Smaller specialty companies that exclusively make gluten-free products have been much quicker than large mainstream companies to use non-GMO ingredients. This includes Rudi’s Gluten Free Bakery, Enjoy Life, Eden Foods, Glutino and others. Most recently, Bob’s Red Mill, an Oregon company that produces a wide variety of gluten-free flours and mixes, announced it has begun seeking Non-GMO Project verification.



While many countries mandate labeling of GMO products, the United States currently has no such requirements. Many large food companies have engaged in a fight to stop individual states’ efforts to adopt mandatory labeling, saying it will raise costs and confuse consumers. The Grocery Manufacturers Association, a vocal opponent of state labeling laws, did not respond to requests for comment.

In the absence of labeling laws that require disclosure of GMO ingredients, many consumers who want to purchase foods made with non-GMO ingredients rely on the Non-GMO project seal. As of late 2013, there were 14,000 verified non-GMO products on the market, according to Caroline Kinsman, the group’s communications manager.

Many large food companies acknowledge that much of the food they produce contains genetically modified ingredients. The companies say that while they are sensitive to consumers’ concerns, using genetically modified ingredients allows them to efficiently and affordably produce enough food to meet demand.


Nestle USA, on its website, points out that U.S. farmers have widely grown genetically modified crops for at least 20 years.

“It’s estimated that 70 to 80 percent of the foods we eat in the United States, both at home and away from home, contain ingredients made from genetically modified crops,” Nestle says.

Food companies argue that genetically modified crops typically require fewer pesticides or have improved insect resistance, which leads to greater yields and helps control production costs. On its website, the Grocery Manufacturers Association says genetic modification helps reduce the price of corn, soybeans, sugar beets and other food crops by as much as 15 to 30 percent.

“In addition, 1 in 8 people among the world’s growing population of 7 billion do not have enough to eat, and safe and effective methods of food production, like crops produced through GM technology, can help us feed the hungry and malnourished in developing nations around the world,” the GMA adds.


General Mills, Kellogg’s and Nestle also defend the safety of GMOs. On its website, Nestle notes that regulatory and health agencies, including the U.S. Food & Drug Administration, U.S. Department of Agriculture, American Medical Association and World Health Organization, share this conclusion.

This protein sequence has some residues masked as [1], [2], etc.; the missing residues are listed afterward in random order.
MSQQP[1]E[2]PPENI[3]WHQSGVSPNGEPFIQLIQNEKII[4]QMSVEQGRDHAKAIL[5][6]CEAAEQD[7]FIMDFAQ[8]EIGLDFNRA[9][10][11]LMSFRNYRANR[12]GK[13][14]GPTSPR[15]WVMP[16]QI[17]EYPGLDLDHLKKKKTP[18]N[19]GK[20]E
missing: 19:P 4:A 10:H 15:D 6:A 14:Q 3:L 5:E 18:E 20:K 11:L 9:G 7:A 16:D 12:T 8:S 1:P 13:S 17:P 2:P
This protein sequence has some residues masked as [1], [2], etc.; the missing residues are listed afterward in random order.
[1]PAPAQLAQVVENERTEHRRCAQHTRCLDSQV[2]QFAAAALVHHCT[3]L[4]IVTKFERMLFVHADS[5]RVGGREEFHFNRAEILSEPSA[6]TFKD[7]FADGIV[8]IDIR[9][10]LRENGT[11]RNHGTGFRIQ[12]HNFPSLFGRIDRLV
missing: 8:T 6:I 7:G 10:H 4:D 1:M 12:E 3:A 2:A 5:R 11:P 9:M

“On safety — our No. 1 priority — we find broad global consensus among food and safety regulatory bodies that approved GM ingredients are safe,” General Mills says on its website. “Global food safety experts will note there has not been a single incident of harm to health or safety demonstrably linked to the use of GMOs anywhere in the world.”

But the non-GMO project counters that most developed nations do not consider GMOs to be safe. “In more than 60 countries around the world … there are significant restrictions or outright bans on the production and sale of GMO,” the group says on its website. “In the U.S., the government has approved GMOs based on studies conducted by the same corporations that created them and profit from their sale.”


Companies that choose to make non-GMO foods often face highercosts and limited ingredient availability. Even as Kinnikinnick supports the non-GMO movement, Bigam is concerned about rising food costs, especially in the future.

If interest in non-GMO products remains mostly contained within the specialty-food market, the demand will be manageable, he says, and price increases just moderate.

“[But] in simple terms, if the food processing industry in general tried to switch to non-GMO products, in the short term the price of these foods would escalate dramatically,” Bigam says.

For example, he says, if a farmer growing canola changes to a non-GMO variety, his yield will drop 30 to 45 percent. The farmer will then charge higher prices to make up for the loss of income.

Then, if all companies using canola oil try to switch to non-GMO varieties, supply would fall short. Manufacturers would go out of business, and consumers would face a significant reduction in available products, along with much higher prices.

Higher costs and limited supply also affect the dairy industry, which produces a significant number of gluten-free foods, such as yogurt, ice cream and cheese. Many dairy manufacturers consider their products “GMO-free” when they do not contain genetically modified ingredients, a perspective shared by the U.S. Food and Drug Administration.

But the Non-GMO Project has stricter requirements, which the National Milk Producers Federation calls “next to impossible” to meet. Products made using milk from cows that eat genetically modified corn or soybeans cannot earn Non-GMO Project verification.